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A virtual machine for Ruby on Rails core development

branch: master
README.md

A Virtual Machine for Ruby on Rails Core Development

Introduction

This project automates the setup of a development environment for working on Ruby on Rails itself. Use this virtual machine to work on a pull request with everything ready to hack and run the test suites.

Please note this virtual machine is not designed to be used for Rails application development.

Requirements

How To Build The Virtual Machine

Building the virtual machine is this easy:

host $ git clone https://github.com/rails/rails-dev-box.git
host $ cd rails-dev-box
host $ vagrant up

That's it.

(If you want to use VMWare Fusion instead of VirtualBox, write vagrant up --provider=vmware_fusion instead of vagrant up when building the VM for the first time. After that, Vagrant will remember your provider choice, and you won't need to include the provider flag again.)

If the base box is not present that command fetches it first. The setup itself takes about 3 minutes in my MacBook Air. After the installation has finished, you can access the virtual machine with

host $ vagrant ssh
Welcome to Ubuntu 12.04 LTS (GNU/Linux 3.2.0-23-generic-pae i686)
...
vagrant@rails-dev-box:~$

Port 3000 in the host computer is forwarded to port 3000 in the virtual machine. Thus, applications running in the virtual machine can be accessed via localhost:3000 in the host computer.

What's In The Box

  • Git

  • RVM

  • Ruby 2.0.0 (binary RVM install)

  • Bundler

  • SQLite3, MySQL, and Postgres

  • System dependencies for nokogiri, sqlite3, mysql, mysql2, and pg

  • Databases and users needed to run the Active Record test suite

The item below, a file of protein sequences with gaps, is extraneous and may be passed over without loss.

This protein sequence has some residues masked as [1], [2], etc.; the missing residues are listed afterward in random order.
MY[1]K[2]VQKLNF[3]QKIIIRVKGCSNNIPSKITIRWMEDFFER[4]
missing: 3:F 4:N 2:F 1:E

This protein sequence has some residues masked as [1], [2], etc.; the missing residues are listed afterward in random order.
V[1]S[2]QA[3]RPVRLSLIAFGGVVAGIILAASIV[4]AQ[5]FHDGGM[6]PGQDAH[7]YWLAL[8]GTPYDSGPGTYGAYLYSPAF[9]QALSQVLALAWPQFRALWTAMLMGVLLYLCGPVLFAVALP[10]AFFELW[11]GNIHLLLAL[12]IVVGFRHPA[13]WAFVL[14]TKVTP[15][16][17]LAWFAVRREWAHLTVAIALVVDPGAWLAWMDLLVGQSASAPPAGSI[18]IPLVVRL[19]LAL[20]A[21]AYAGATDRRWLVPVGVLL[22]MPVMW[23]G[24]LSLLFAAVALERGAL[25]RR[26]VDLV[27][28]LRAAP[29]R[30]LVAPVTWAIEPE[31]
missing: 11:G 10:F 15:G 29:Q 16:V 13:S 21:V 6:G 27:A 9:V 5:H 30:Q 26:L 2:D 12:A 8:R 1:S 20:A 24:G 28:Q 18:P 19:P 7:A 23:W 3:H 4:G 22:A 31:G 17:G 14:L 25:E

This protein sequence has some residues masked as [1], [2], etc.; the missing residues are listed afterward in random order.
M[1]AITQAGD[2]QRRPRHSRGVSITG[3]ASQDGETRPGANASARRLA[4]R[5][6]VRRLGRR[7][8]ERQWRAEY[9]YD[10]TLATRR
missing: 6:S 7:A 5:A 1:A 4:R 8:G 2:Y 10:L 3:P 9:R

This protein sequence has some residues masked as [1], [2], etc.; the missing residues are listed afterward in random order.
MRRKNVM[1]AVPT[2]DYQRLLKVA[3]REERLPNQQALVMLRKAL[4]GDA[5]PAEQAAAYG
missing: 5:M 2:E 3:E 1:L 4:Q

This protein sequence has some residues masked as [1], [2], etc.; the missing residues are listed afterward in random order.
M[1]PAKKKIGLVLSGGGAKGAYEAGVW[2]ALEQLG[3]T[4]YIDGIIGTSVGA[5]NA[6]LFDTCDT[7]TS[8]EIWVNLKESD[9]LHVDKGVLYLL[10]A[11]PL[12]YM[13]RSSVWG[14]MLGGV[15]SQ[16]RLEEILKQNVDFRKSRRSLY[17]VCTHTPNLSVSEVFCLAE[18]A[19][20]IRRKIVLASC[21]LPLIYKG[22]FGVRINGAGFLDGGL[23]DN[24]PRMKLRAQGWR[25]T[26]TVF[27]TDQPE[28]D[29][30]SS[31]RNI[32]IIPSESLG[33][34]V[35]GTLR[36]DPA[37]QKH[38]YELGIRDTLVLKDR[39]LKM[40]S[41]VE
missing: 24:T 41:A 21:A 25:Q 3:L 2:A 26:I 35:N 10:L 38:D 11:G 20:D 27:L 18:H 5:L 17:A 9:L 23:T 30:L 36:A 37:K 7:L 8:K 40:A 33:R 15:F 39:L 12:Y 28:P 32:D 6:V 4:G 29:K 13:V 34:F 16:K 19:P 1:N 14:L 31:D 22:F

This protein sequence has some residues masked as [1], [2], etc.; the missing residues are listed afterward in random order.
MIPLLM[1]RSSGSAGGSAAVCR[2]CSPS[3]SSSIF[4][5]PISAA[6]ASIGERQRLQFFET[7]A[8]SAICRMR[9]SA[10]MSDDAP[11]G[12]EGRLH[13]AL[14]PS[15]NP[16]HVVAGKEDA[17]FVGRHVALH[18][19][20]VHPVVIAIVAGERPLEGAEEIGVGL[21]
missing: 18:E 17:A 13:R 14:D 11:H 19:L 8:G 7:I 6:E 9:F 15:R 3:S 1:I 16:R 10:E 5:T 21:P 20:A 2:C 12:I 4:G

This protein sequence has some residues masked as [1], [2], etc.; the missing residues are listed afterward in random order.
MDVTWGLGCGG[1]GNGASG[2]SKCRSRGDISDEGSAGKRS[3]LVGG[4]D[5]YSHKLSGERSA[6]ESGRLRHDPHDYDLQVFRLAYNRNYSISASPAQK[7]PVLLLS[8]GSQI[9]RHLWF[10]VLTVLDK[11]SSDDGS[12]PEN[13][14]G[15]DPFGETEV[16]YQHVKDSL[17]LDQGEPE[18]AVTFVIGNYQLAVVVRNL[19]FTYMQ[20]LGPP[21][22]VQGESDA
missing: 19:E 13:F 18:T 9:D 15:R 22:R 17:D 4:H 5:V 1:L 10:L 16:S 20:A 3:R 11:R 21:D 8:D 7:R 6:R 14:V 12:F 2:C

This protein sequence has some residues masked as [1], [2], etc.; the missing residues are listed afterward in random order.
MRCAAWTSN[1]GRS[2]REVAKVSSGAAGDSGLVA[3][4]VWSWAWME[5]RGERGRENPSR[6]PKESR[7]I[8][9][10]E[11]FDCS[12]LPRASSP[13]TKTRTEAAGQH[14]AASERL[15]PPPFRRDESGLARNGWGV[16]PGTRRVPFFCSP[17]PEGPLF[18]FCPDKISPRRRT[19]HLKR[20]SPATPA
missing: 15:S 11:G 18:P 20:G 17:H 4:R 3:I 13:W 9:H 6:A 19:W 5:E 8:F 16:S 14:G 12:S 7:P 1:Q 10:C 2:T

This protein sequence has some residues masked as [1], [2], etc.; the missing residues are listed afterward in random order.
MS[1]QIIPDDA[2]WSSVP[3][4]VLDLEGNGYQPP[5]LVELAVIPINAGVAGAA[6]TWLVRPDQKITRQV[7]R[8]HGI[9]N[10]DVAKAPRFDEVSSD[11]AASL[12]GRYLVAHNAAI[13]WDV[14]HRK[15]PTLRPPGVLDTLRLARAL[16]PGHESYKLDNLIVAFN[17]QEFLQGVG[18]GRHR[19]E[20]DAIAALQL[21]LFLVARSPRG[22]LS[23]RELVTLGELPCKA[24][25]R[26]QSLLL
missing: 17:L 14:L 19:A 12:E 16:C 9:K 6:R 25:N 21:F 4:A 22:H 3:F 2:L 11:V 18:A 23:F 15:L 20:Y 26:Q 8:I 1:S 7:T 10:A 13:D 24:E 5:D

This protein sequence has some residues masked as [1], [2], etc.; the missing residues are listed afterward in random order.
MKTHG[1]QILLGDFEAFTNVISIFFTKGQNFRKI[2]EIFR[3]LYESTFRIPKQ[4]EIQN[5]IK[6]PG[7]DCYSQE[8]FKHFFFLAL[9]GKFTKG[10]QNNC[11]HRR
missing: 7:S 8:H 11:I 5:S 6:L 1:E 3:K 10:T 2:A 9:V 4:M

• Node.js for the asset pipeline

  • Memcached

Recommended Workflow

The recommended workflow is

  • edit in the host computer and

  • test within the virtual machine.

Just clone your Rails fork into the rails-dev-box directory on the host computer:

host $ ls
README.md   Vagrantfile puppet
host $ git clone git@github.com:<your username>/rails.git

Vagrant mounts that directory as /vagrant within the virtual machine:

vagrant@rails-dev-box:~$ ls /vagrant
puppet  rails  README.md  Vagrantfile

Install gem dependencies in there:

vagrant@rails-dev-box:~$ cd /vagrant/rails
vagrant@rails-dev-box:/vagrant/rails$ bundle

We are ready to go to edit in the host, and test in the virtual machine.

This workflow is convenient because in the host computer you normally have your editor of choice fine-tuned, Git configured, and SSH keys in place.

Virtual Machine Management

When done just log out with ^D and suspend the virtual machine

host $ vagrant suspend

then, resume to hack again

host $ vagrant resume

Run

host $ vagrant halt

to shutdown the virtual machine, and

host $ vagrant up

to boot it again.

You can find out the state of a virtual machine anytime by invoking

host $ vagrant status

Finally, to completely wipe the virtual machine from the disk destroying all its contents:

host $ vagrant destroy # DANGER: all is gone

Please check the Vagrant documentation for more information on Vagrant.

Faster Rails test suites

The default mechanism for sharing folders is convenient and works out the box in all Vagrant versions, but there are a couple of alternatives that are more performant.

rsync

Vagrant 1.5 implements a sharing mechanism based on rsync that dramatically improves read/write because files are actually stored in the guest. Just throw

config.vm.synced_folder '.', '/vagrant', type: 'rsync'

to the Vagrantfile and either rsync manually with

vagrant rsync

or run

vagrant rsync-auto

for automatic syncs. See the post linked above for details.

NFS

If you're using Mac OS X or Linux you can increase the speed of Rails test suites with Vagrant's NFS synced folders.

With a NFS server installed (already installed on Mac OS X), add the following to the Vagrantfile:

config.vm.synced_folder '.', '/vagrant', type: 'nfs'
config.vm.network 'private_network', ip: '192.168.50.4' # ensure this is available

Then

host $ vagrant up

Please check the Vagrant documentation on NFS synced folders for more information.

License

Released under the MIT License, Copyright (c) 2012–ω Xavier Noria.

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